Operator

We'll take our next question from David Begleiter with Deutsche Bank.

David L. Begleiter - Deutsche Bank AG, Research Division

Scott and John, you mentioned the strong signings in Merchant. Are you gaining share do you think in merchant and if so from whom?

John E. McGlade

I don't think we're necessarily gaining share. I'd take you back to Scott's point, which is you really have to look at the sub-geographies to understand the specific loading in those particular areas. What we are doing though is getting the benefit from or the benefits from added commercial resources in the marketplace. So broader coverage and a stronger focus on applications in those geographies where we have product to sell. And so we've talked about this in the past. But over the last 18 months or so, we really have added in the U.S. market and target areas in Asia both sales and technology resources to really drive additions to unloaded assets.

David L. Begleiter - Deutsche Bank AG, Research Division

Fair enough. And, John, just on the benefit from new plant startups $0.20, $0.25 this year. What will be for next year, given the high number of plant startups in the back half of this year?

John E. McGlade

So as I said in the script and I'm not sure we're giving you guidance to that at this point, but you can expect a lot more than that in both of those years as the full benefit of this backlog really starts hitting in '15 and '16.

Operator

We'll take our next question from P.J. Juvekar with Citibank.

P. J. Juvekar - Citigroup Inc, Research Division

My the first question on Merchants. You mentioned you're building 2 new CO2 plants. What kind of return on investment do you expect from these 2 plants?

John E. McGlade

Again, we don't typically disclose specific project returns, but these projects fit right into the core of the strategy for acquiring the EPCO facility to give us broader market coverage and broader -- and better distribution supply chain advantages. And as Simon commented in our script, we're very pleased with how the EPCO acquisition has started up both in terms of EPCO performing at its own businesses is exceeding expectations, but also the complementary nature of having CO2 for the food businesses and having a CO2 offering for Oilfield Services has really further helped in the terms of this business and the Merchant business.

P. J. Juvekar - Citigroup Inc, Research Division

Okay. And then on on-site, you talked about weaker tonnage business spend in Latin America. I'm wondering if you can talk about that in any particular end market where you're seeing that weakness.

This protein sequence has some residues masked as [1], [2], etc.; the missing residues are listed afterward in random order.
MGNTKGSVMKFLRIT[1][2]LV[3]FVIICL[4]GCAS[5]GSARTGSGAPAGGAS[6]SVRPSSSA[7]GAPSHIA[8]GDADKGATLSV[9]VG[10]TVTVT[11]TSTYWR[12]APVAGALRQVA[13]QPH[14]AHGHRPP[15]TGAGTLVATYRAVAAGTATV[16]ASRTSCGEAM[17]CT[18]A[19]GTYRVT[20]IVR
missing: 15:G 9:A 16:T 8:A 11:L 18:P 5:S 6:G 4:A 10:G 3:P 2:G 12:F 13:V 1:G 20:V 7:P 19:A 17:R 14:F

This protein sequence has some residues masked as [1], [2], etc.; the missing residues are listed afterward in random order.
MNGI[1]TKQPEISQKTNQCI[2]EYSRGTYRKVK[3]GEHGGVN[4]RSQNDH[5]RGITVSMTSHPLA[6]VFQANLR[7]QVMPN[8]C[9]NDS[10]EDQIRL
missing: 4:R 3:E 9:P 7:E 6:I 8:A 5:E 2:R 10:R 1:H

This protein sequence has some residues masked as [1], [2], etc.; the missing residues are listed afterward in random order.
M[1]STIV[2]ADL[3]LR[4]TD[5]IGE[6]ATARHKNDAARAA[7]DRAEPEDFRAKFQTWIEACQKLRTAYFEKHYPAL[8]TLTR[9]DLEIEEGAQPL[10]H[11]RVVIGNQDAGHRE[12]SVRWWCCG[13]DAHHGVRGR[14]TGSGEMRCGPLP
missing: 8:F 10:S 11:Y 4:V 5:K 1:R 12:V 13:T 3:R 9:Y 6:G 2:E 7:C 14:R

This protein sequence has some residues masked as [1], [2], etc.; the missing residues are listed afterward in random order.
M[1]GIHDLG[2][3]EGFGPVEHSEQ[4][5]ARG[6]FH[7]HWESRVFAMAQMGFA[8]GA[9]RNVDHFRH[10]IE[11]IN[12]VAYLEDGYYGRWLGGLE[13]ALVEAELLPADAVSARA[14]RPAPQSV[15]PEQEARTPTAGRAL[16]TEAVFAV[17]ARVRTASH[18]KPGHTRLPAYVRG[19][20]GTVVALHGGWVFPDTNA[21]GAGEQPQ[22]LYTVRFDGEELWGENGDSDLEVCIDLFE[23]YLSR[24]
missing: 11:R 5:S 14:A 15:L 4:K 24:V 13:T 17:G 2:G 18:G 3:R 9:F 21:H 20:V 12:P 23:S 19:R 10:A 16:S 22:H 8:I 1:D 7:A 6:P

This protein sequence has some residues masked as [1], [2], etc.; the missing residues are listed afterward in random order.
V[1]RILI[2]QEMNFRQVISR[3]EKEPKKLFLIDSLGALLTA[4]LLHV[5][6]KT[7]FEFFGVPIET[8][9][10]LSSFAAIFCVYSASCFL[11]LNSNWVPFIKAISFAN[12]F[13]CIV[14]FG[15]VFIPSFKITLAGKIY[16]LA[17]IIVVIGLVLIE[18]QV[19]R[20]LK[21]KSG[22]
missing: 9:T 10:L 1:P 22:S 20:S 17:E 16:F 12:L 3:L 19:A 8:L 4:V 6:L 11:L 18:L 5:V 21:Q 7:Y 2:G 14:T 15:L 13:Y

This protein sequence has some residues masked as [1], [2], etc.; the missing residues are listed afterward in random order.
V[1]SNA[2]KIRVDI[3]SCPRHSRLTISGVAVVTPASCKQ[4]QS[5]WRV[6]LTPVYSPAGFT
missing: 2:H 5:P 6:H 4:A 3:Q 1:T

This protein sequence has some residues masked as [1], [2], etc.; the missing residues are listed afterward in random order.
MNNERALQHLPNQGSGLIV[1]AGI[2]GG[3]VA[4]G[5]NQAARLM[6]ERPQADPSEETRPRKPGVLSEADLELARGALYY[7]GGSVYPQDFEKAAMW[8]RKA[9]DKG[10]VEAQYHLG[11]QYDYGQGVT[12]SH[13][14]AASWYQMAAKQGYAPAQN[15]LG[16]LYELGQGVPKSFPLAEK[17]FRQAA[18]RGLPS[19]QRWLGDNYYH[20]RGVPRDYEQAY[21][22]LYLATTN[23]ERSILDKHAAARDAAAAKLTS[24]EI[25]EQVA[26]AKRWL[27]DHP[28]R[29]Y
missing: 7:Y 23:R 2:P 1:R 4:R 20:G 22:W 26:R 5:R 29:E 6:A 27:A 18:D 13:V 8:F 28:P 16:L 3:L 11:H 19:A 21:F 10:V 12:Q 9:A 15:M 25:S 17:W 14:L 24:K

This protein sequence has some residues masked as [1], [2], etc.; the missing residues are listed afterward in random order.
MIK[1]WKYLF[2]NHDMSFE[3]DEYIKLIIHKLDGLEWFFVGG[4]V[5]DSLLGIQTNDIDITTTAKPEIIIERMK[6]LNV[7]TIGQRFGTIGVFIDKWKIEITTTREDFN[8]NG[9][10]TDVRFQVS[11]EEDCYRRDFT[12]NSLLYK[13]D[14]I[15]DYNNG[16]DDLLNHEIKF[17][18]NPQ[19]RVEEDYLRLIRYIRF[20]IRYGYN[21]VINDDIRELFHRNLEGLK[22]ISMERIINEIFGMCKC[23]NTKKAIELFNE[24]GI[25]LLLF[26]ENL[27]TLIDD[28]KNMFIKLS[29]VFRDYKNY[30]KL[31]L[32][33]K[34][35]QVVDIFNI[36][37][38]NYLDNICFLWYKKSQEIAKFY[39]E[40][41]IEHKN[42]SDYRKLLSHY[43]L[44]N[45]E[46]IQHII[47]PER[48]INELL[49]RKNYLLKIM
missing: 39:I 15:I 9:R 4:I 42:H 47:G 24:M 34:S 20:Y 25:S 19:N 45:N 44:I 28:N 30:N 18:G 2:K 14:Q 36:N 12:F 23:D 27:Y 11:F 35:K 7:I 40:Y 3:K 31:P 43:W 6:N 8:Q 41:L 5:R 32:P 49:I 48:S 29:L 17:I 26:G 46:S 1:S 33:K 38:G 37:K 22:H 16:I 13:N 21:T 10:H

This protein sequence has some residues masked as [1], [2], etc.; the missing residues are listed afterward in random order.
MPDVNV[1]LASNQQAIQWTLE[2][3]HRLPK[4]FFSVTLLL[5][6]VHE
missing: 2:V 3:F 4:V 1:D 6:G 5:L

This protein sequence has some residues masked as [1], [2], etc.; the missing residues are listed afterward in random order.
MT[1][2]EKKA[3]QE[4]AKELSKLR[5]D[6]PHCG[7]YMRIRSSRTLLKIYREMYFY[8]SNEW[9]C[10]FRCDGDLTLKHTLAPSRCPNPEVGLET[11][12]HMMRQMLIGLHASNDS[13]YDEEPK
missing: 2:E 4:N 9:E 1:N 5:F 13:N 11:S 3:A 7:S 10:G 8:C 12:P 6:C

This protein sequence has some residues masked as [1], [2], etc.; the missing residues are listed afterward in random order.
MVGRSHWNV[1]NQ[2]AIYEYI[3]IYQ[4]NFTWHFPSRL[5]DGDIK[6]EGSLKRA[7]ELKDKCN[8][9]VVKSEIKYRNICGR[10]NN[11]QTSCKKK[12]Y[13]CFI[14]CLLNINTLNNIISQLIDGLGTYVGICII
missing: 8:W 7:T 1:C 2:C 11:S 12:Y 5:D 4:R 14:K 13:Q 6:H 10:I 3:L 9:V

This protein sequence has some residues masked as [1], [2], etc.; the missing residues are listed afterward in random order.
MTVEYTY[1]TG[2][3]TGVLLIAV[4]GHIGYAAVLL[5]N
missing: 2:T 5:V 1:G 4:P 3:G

M. Scott Crocco

No, obviously, this is really -- this is Scott. We had mentioned in the call last quarter that we had contract terminations. So that's where we're seeing impact to volumes there.

P. J. Juvekar - Citigroup Inc, Research Division

Okay. So that's all there is, it's all from the contract terminations?

M. Scott Crocco

Right. That's correct.

John E. McGlade

Correct.

P. J. Juvekar - Citigroup Inc, Research Division

And then, you talked about increasing the geographic density of your assets. As the portfolio evolves, what can you comment on your asset density and how you can increase it?

John E. McGlade

So -- I mean, any good industrial gas business looks to continue to increase your density around a given set of assets. You have to have both the market opportunity to do that and that market opportunity means what are the other asset of competitors in that area and their particular applications. We're looking at that at a very local level, so Scott used the subregion area. But we're looking, if you will, at every concentration within a tight geography of a couple of hundred miles as to where can we enhance our position. So those CO2 assets that we were talking about are examples. Or building out a micro-bulk offering in China or in Korea or in North America are other examples of it. So sometimes you're looking at adding a LOX/LIN/LAR plant as we do in the Oilfield Services area. Sometimes you're looking at adding a complementary product line. Frankly, sometimes you're looking at adding those resources I talked from a technology sales point. Each and everyone varies greatly by the dynamics of the market and your position in that market at a very local level. And that's what the team is constantly looking at and doing.

Operator

And we'll take our next question from Kevin McCarthy with Bank of America Merrill Lynch.

Kevin W. McCarthy - BofA Merrill Lynch, Research Division

Just to follow-up on Tonnage volumes. As the outages come back on line and you anniversaried the contract expiration, would you expect volumes to turn positive in that segment by the end of the fiscal year?

John E. McGlade